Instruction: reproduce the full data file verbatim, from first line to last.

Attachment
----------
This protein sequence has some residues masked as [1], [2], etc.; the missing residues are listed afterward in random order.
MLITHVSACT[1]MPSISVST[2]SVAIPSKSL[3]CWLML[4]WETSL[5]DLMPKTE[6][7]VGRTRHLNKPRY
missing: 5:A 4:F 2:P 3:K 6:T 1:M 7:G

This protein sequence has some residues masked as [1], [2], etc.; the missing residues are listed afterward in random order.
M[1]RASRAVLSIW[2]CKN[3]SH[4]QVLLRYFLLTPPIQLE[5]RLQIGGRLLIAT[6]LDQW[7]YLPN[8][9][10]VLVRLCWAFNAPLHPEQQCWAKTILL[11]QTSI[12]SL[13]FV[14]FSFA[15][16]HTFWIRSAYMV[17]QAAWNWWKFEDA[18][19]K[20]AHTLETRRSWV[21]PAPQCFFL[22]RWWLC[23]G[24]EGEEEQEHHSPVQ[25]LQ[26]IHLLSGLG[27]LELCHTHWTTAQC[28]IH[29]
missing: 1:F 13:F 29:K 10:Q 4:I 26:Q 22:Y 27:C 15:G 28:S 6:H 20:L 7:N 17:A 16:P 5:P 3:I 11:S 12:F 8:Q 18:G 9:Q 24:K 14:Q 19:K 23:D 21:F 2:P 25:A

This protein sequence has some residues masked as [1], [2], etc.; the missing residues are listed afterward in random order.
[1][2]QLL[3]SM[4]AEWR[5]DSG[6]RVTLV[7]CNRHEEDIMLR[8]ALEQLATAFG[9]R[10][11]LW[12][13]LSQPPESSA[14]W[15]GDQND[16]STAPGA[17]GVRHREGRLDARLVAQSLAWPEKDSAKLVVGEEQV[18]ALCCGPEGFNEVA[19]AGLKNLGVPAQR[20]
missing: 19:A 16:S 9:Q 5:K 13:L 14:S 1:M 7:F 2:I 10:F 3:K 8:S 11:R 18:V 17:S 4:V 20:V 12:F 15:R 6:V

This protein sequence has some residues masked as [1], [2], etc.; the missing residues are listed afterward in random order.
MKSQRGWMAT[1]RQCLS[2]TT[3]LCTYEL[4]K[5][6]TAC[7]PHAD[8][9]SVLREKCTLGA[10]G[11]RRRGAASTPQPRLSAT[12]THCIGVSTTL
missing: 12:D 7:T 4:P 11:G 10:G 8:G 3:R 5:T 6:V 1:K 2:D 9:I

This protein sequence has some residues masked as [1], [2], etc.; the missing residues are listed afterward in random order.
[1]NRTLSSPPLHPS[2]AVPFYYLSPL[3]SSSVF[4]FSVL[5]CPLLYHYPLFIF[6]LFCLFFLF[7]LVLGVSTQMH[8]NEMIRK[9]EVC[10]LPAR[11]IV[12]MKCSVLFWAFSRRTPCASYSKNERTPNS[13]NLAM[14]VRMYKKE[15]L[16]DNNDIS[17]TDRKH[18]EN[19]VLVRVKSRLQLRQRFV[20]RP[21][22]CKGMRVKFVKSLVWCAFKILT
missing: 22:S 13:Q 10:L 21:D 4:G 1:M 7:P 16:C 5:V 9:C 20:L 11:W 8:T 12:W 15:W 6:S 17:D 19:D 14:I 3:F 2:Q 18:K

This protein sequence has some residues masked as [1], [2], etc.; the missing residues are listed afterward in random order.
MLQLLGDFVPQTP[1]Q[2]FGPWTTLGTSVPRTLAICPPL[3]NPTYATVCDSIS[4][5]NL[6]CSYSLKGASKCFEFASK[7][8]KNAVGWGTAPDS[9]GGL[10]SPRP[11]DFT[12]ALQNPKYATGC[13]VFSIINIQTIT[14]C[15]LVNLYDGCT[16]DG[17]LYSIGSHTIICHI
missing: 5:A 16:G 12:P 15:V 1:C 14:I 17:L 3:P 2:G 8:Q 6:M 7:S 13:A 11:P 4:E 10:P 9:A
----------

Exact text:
This protein sequence has some residues masked as [1], [2], etc.; the missing residues are listed afterward in random order.
MLITHVSACT[1]MPSISVST[2]SVAIPSKSL[3]CWLML[4]WETSL[5]DLMPKTE[6][7]VGRTRHLNKPRY
missing: 5:A 4:F 2:P 3:K 6:T 1:M 7:G

This protein sequence has some residues masked as [1], [2], etc.; the missing residues are listed afterward in random order.
M[1]RASRAVLSIW[2]CKN[3]SH[4]QVLLRYFLLTPPIQLE[5]RLQIGGRLLIAT[6]LDQW[7]YLPN[8][9][10]VLVRLCWAFNAPLHPEQQCWAKTILL[11]QTSI[12]SL[13]FV[14]FSFA[15][16]HTFWIRSAYMV[17]QAAWNWWKFEDA[18][19]K[20]AHTLETRRSWV[21]PAPQCFFL[22]RWWLC[23]G[24]EGEEEQEHHSPVQ[25]LQ[26]IHLLSGLG[27]LELCHTHWTTAQC[28]IH[29]
missing: 1:F 13:F 29:K 10:Q 4:I 26:Q 22:Y 27:C 15:G 28:S 6:H 20:L 7:N 17:A 16:P 5:P 3:I 11:S 12:F 8:Q 18:G 9:Q 24:K 14:Q 19:K 23:D 21:F 2:P 25:A

This protein sequence has some residues masked as [1], [2], etc.; the missing residues are listed afterward in random order.
[1][2]QLL[3]SM[4]AEWR[5]DSG[6]RVTLV[7]CNRHEEDIMLR[8]ALEQLATAFG[9]R[10][11]LW[12][13]LSQPPESSA[14]W[15]GDQND[16]STAPGA[17]GVRHREGRLDARLVAQSLAWPEKDSAKLVVGEEQV[18]ALCCGPEGFNEVA[19]AGLKNLGVPAQR[20]
missing: 19:A 16:S 9:Q 5:K 13:L 14:S 1:M 7:F 2:I 10:F 3:K 8:S 11:R 18:V 17:S 4:V 20:V 12:F 15:R 6:V

This protein sequence has some residues masked as [1], [2], etc.; the missing residues are listed afterward in random order.
MKSQRGWMAT[1]RQCLS[2]TT[3]LCTYEL[4]K[5][6]TAC[7]PHAD[8][9]SVLREKCTLGA[10]G[11]RRRGAASTPQPRLSAT[12]THCIGVSTTL
missing: 12:D 7:T 4:P 11:G 10:G 8:G 3:R 5:T 6:V 1:K 2:D 9:I

This protein sequence has some residues masked as [1], [2], etc.; the missing residues are listed afterward in random order.
[1]NRTLSSPPLHPS[2]AVPFYYLSPL[3]SSSVF[4]FSVL[5]CPLLYHYPLFIF[6]LFCLFFLF[7]LVLGVSTQMH[8]NEMIRK[9]EVC[10]LPAR[11]IV[12]MKCSVLFWAFSRRTPCASYSKNERTPNS[13]NLAM[14]VRMYKKE[15]L[16]DNNDIS[17]TDRKH[18]EN[19]VLVRVKSRLQLRQRFV[20]RP[21][22]CKGMRVKFVKSLVWCAFKILT
missing: 22:S 13:Q 10:L 21:D 4:G 1:M 7:P 16:C 5:V 9:C 20:L 11:W 8:T 12:W 15:W 6:S 17:D 19:D 14:I 3:F 2:Q 18:K

This protein sequence has some residues masked as [1], [2], etc.; the missing residues are listed afterward in random order.
MLQLLGDFVPQTP[1]Q[2]FGPWTTLGTSVPRTLAICPPL[3]NPTYATVCDSIS[4][5]NL[6]CSYSLKGASKCFEFASK[7][8]KNAVGWGTAPDS[9]GGL[10]SPRP[11]DFT[12]ALQNPKYATGC[13]VFSIINIQTIT[14]C[15]LVNLYDGCT[16]DG[17]LYSIGSHTIICHI
missing: 5:A 16:G 12:P 15:V 1:C 14:I 17:L 3:P 2:G 8:Q 6:M 7:S 13:A 11:P 4:E 10:P 9:A